Exactly!  And you can replace "publishers" with "authors" in that first sentence and it's just as accurate.

Looking long-term, as readers migrate to digital books, there is a real possibility the basic form of the book will change.

It's not a "real possibility."  It's a certainty and it's also why I'm so excited to be part of this industry.


Luca Fabbri

Another fitting example from the past is the personal computer in the late '70s and early '80s. Lots of hardware manufacturers fought a battle of devices, but the real winner was Microsoft.

There's a chance for publishers today to take advantage of the looming ebook device battle and take Microsoft's role in this unfolding play. While they still have a relatively solid grip on content, they have to come up with that elusive "book of the future" that makes some of us so excited. While devices and infrastructure will be key enablers, I think it's fair to expect that the book of the future will be mostly a software and social platform.

Janice Campbell

I've been selling a couple of my non-fiction niche titles as both e-books and p-books for several years, and e-book sales continually run at about 30% of p-book sales. The percentage would actually be higher if it weren't for the fact that I sell the p-books wholesale as well, and run an occasional sale.

From my perspective, any for-profit publisher that doesn't jump on the e-book bandwagon, Kindle format or other, has rocks in his/her head. Which I mean in the kindest possible way, of course.

Janice Campbell
National Association of Independent Writers and Editors

Donny Pauling

As a reader that has owned my first Kindle (the DX) for a week as of today, I can tell you this:

1. I've barely picked up my laptop these last 7 days, instead answering email and reading blogs with my iPhone (this comment comes from my iPhone) while taking breaks from reading my Kindle.

2. I have already purchased 28 books for my Kindle DX and subscribed to one newspaper (the San Francisco Chronicle).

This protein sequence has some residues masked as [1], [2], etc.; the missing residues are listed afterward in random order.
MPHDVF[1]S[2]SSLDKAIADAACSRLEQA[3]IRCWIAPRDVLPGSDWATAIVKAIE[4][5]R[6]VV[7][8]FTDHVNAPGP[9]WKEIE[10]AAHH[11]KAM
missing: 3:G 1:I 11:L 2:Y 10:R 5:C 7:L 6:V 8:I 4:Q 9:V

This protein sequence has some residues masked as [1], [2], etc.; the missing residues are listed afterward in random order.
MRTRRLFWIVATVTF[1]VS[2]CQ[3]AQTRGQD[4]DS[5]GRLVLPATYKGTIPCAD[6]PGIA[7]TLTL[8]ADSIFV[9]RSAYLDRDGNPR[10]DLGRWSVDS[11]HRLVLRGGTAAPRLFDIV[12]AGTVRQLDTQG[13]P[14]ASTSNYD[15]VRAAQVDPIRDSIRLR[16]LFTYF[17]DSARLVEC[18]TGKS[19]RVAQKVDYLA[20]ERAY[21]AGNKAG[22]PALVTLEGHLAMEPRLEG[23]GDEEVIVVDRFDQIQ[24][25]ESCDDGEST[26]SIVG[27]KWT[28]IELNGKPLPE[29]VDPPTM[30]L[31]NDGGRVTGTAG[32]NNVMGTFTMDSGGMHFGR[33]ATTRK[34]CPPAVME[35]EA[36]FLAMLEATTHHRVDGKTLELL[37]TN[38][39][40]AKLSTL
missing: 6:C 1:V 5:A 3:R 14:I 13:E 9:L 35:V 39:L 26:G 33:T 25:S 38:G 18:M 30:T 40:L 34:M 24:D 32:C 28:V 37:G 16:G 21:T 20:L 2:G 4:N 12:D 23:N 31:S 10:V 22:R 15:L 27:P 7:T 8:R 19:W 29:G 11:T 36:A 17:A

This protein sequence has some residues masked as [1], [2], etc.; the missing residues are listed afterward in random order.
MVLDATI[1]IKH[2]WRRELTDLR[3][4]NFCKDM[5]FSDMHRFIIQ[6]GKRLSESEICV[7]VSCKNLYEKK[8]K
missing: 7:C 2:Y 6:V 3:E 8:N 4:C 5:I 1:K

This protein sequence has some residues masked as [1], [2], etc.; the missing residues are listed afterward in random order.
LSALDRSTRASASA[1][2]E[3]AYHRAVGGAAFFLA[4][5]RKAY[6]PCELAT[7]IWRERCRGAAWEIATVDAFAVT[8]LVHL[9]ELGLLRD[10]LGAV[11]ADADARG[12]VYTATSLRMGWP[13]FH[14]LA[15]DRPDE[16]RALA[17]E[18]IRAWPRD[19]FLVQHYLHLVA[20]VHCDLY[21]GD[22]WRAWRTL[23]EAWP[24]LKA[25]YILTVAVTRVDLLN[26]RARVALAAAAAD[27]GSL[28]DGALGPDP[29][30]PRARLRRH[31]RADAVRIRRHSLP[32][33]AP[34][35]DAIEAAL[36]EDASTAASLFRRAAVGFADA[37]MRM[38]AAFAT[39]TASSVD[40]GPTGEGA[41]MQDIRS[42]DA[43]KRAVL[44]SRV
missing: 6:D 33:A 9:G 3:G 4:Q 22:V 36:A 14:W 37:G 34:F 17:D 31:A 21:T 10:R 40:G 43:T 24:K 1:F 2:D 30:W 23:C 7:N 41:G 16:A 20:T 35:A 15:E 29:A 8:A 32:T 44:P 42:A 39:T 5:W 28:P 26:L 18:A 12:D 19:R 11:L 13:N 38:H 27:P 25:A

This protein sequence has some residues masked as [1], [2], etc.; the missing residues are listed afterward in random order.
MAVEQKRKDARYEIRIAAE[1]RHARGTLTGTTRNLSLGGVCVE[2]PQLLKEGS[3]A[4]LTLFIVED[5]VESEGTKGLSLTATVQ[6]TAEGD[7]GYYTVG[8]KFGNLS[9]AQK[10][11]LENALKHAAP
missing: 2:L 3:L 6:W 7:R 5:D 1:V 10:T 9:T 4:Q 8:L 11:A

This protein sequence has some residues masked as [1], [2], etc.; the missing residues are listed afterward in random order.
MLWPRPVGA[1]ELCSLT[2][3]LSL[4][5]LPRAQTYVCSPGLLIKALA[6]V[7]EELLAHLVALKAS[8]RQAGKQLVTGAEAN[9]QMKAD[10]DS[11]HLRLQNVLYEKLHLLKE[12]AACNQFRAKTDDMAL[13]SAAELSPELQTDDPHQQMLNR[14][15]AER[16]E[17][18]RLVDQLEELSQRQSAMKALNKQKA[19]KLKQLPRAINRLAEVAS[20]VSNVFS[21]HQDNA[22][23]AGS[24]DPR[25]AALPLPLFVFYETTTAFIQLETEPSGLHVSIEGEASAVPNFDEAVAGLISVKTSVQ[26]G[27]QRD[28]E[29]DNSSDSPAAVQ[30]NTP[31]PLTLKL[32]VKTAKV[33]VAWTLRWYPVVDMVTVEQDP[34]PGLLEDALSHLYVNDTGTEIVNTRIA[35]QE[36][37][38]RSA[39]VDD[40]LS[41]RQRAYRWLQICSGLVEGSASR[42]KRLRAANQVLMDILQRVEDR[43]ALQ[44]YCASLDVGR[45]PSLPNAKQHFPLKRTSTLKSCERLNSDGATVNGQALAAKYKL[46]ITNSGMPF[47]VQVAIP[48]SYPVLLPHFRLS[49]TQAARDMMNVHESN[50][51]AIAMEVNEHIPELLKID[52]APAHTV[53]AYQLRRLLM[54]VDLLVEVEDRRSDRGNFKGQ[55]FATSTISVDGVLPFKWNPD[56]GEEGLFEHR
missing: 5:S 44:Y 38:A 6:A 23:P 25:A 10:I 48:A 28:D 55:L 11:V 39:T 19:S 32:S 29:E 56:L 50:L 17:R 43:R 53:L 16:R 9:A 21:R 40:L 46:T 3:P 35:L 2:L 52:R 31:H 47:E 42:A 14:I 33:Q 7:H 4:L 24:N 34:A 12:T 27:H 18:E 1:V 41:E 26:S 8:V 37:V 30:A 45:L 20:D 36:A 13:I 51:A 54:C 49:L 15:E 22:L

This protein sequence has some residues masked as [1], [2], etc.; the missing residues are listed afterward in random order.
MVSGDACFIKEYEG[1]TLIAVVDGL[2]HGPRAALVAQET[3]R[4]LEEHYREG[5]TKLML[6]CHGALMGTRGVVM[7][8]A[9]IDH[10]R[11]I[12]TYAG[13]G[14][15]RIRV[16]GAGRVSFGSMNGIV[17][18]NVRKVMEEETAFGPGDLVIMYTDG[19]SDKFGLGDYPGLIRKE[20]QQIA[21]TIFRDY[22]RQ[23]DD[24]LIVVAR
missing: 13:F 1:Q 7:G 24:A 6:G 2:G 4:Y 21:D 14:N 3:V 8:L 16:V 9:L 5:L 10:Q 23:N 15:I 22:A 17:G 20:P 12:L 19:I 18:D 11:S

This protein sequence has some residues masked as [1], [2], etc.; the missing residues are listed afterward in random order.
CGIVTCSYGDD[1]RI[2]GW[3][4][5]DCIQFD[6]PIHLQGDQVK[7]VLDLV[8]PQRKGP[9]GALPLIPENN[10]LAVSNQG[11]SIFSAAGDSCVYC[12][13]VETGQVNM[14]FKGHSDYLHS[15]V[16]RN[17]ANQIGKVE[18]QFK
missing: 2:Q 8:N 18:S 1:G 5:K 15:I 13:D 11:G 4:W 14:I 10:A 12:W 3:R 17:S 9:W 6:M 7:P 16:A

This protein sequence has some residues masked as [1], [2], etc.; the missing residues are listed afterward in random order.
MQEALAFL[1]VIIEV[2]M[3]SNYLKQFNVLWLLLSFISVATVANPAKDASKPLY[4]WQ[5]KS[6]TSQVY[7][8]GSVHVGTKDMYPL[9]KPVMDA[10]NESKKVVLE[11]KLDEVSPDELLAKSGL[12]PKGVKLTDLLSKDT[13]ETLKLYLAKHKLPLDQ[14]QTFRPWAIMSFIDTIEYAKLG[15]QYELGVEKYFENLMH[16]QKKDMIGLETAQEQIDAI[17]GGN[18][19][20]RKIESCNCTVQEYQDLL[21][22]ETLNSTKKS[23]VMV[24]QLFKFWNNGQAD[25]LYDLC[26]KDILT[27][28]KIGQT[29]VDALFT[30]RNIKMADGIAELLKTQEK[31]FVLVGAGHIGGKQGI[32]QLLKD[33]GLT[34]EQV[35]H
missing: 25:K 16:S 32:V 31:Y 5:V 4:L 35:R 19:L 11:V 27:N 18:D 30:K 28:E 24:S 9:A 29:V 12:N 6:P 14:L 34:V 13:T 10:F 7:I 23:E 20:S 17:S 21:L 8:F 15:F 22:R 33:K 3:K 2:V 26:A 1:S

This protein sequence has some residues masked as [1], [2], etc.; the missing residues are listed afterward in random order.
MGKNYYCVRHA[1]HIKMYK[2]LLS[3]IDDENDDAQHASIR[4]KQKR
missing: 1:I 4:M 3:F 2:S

3. I see a lot of room for Kindle improvement and look forward to a competing product from Apple - in fact I waited until now to buy the Kindle because I'd hoped Apple would announce such a competitor at this month's developer conference.

4. I wish more publishers had their books available for Kindle - a few books I wanted to publish weren't available yet.

5. This is definitely the future of publishing! I love it.

Donny Pauling

Oops- number 4 should have said "purchase", not "publish".

Francis Hamit

Kindle sales of "The Shenandoah Spy", my Civil War spy thriller, still run about one percent of the print version by volume. I'm hoping that picks up now that Kindle files can be downloaded to iPhone, but the the iPhone community still doen't seem to know this is possible. A guy I was playing poker with last week in Las Vegas was able to access the Amazon.com page for the book from his iPhone, but had not idea he could download the book. He also commented that the iPhone screen is much brighter and harder to read long text on than the Kindle. He said he sees lots of them in airports, so they seem to be a favorite among the "Road Warrior" set, probably for the same reason that truck drivers like audio books; ease of use while traveling.

I would really like to see this market take off. But so far, it hasn't

Francis Hamit

Mr. Curtis is worried about Amazon using BookSurge to print all the copies they sell? With "Search Inside the Book" ,which they are rather insistent upon, they have the digital files to print ANY of those books print-on-demand from their own machines -- without paying a royalty. No one has caught them doing this -- yet. Their reputation with vendors, especially small ones, is less than shining. Their top-down style of dealing does make it hard to trust them completely.